Reviewing tips, and things to look for[edit]

  • If the article is (semi-)protected, this could be due to an edit war. If so, it automatically fails that critierion, and thus fails its GA nom.
  • Cleanup templates result in a quick fail, unless they shouldn't be there.[5]
  • Having a few {{fact}} tags at the start of the review is OK, but be sure to point them out; you shouldn't pass the GA until they are sorted.
  • References need to go after some form of punctuation (,."-), not before it, and with no spaces between.
  • If you haven't already, check out Wikipedia:Guide for nominating good articles and see if the article meets the stuff listed there. Point editors towards it - even experienced editors will find it useful.
  • Keep an eye out on external links; in most cases, there is an abundance of links that could be used as inline references, and that shouldn't be in the EL section anyway
  • The lead is often drilled in GA reviews - make sure you do too! Check length, clarity, broadness of coverage, etc.
  • If you're feeling lazy or are trying to burn a few reviews in a short amount of time (please please please don't do this if you're new to GA), you can often see obvious prose issues at a glance, so skim through.[6]
    • Paragraphs that are highly sourced or wikilinked are often quoting statistics etc., and changes of there being prose issues or other things to pick up on there are less likely than in paragraphs with less links, one ref at the end, and longer sentences.
  • If you need help, ASK. Go to WT:GAN and ask the people there for opinions on your review, or on the article, or on anything.
  • It's tedious and pointless (in most cases) to check refs inline, just check them all when you've read through the rest of the article. HOWEVER, if you see a potentially contentious statement in the article, ensure it's sourced to something that actually backs it up.
  • Insist on reliable sources, or the FAC regulars will eat us.
  • If there are more than 10 refs, {{reflist|2}} should be used, and if the references are generally quite short, {{reflist|3}} can be used if you have 15 or more.[7]
  • Install popups and check disambiguation links. Fix them if you can, but if there are lots or if you aren't sure, make a note of them in your review.[8]

When the review is done[edit]

Finish off the review, with all the notes you've made about the article. Preview and save the talk page, then go back to GAN and add the on hold template below the article.[9] On the article's talk page, invite the author to review a GAN![10]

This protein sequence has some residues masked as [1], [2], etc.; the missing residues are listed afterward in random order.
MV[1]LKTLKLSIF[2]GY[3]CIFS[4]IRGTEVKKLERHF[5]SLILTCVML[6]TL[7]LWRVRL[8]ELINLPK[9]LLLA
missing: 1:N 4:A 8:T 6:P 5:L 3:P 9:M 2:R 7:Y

Now sit back and enjoy getting your GANs reviewed faster, thanks to the work you've done in shortening the backlog. Don't sit back for too long another one!


  1. ^ In other words, don't review the Alkane article if you slept through chemistry.
  2. ^ I find myself starting my GA review by adding the on hold templates, and only changing these to passes/fails in very extreme circumstances. So it's a good place to start.
  3. ^ Causes for this could be a newly released album or movie, a presidential campaign, or a bomb having gone off...basically, stuff that's likely to change in the near future with new information coming to light.
  4. ^ I suppose if you're starting it's probably better to use a template which reminds you of the criteria...
  5. ^ eg. an {{unreferenced}} in the 20-refs notes section
  6. ^ Don't bother reading quotes in such cases as the prose issues there need to be replicated in the quote.
  7. ^ This sorts them into columns....but rarely works in IE
  8. ^ Another way to check if you're lazy or the article is long is to use the Veropedia parser...which takes a long time anyway, but you can let it run while reviewing. Not sure if it's worth it...up to you.
  9. ^ Or follow the pass/fail instructions if that's what you've done to the article.
  10. ^ This may be more appropriate when you pass the article, but whatever.